Abstract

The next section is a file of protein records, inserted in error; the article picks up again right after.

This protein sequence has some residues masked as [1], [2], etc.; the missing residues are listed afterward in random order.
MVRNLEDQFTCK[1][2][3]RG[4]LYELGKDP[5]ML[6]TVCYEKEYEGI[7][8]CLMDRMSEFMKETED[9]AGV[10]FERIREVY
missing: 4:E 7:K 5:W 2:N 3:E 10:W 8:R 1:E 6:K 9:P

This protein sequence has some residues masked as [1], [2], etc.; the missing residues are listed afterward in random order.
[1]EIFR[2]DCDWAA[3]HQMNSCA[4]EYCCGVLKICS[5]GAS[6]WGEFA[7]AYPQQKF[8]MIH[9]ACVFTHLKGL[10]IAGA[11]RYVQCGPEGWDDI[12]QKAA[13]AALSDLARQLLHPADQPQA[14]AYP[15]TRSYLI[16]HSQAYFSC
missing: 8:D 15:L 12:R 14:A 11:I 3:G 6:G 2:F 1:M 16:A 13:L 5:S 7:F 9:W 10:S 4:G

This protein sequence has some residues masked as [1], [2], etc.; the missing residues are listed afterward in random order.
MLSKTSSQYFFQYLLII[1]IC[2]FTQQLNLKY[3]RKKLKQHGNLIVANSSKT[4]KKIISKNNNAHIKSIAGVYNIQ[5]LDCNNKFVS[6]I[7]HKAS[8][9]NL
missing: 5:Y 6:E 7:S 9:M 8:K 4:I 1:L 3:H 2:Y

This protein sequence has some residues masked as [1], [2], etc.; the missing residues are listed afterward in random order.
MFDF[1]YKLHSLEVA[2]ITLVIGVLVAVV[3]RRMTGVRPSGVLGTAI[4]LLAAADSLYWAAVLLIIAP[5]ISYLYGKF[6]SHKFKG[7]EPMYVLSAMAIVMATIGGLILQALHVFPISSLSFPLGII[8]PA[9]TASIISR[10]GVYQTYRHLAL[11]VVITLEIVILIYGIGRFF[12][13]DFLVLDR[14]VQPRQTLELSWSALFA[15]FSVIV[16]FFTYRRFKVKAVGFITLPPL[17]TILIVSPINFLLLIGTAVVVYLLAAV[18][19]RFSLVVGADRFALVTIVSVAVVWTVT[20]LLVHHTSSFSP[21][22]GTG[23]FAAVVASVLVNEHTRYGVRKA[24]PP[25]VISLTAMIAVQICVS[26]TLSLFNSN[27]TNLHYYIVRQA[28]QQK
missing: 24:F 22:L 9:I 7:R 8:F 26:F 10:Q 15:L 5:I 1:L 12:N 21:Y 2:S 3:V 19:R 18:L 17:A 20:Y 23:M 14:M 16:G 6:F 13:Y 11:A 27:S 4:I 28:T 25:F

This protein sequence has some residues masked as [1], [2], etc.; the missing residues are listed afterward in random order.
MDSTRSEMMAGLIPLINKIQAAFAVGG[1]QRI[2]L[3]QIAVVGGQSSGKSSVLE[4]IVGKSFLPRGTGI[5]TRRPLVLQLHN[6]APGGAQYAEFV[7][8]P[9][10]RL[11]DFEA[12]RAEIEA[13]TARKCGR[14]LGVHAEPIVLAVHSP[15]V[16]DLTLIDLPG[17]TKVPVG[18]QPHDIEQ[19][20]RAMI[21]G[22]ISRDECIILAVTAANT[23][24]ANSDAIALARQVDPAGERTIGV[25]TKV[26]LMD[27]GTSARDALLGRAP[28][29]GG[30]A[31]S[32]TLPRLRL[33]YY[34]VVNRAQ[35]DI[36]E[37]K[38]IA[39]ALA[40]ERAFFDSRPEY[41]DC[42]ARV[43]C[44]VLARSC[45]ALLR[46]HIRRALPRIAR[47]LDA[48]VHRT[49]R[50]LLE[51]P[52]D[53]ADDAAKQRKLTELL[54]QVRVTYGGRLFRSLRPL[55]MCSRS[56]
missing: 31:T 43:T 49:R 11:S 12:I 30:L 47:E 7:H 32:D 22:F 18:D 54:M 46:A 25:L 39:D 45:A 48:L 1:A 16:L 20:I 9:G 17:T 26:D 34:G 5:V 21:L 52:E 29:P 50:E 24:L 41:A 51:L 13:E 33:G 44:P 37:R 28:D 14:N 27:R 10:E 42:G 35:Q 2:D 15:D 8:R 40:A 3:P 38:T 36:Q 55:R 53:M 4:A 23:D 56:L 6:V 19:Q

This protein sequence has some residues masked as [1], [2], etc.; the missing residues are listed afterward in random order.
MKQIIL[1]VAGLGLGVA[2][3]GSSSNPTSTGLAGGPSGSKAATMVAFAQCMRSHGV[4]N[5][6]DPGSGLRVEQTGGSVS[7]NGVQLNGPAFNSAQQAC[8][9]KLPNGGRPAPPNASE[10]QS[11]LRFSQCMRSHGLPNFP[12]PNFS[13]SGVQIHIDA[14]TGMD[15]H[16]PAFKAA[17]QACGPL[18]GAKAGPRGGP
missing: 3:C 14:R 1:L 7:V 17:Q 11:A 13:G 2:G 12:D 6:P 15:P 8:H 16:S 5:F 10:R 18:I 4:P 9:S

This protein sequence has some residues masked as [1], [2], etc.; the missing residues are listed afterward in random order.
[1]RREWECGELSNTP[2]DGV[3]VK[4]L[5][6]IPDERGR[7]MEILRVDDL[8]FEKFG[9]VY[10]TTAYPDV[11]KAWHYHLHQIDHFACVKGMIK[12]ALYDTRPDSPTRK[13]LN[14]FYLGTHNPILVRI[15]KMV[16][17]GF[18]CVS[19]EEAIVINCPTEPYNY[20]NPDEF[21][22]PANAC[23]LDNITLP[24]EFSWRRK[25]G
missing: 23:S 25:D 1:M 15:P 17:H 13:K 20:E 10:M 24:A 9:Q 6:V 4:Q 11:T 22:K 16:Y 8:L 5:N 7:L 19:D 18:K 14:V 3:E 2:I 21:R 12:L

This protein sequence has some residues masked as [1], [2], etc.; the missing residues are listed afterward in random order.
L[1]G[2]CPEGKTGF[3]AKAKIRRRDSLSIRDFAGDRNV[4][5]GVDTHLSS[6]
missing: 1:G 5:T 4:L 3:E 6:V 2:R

Modern sands and gravels from Barkley Sound, Vancouver Island, are mainly composed of igneous lithic fragments, present in sediments coarser than medium sand, and of andesine plagioclase, present in finer size fractions. Heavy mineral assemblages are dominated by hornblende, epidote, opaque minerals, and chlorite. This sediment mineralogy is mainly controlled by the composition of the source area, and to a lesser extent, by hydraulic processes of the depositional environment; effects of weathering at source and river transport are minimal. Sources include Mesozoic, eugeosynclinal basalts and andesites, late Mesozoic, post-geosynclinal granodiorite and diorite plutons, and Cretaceous to (?) late Pleistocene sediments which themselves were ultimately derived from the aforementioned igneous sources.Relict sands and gravels on the continental shelf adjacent to Barkley Sound, are similar in composition to the modern sediments and have been derived from similar igneous and sedimentary source rocks. However, relative to modern sands, relict sands have a greater variety of minor constituents, particularly heavy minerals, which in addition to hornblende, epidote, and opaque minerals, include garnet, orthopyroxene, and clinopyroxene. It is suggested the more varied mineralogy is due to: (1) a more extensive source area; and (2) introduction of additional sediment from outside the study area by modern bottom currents.

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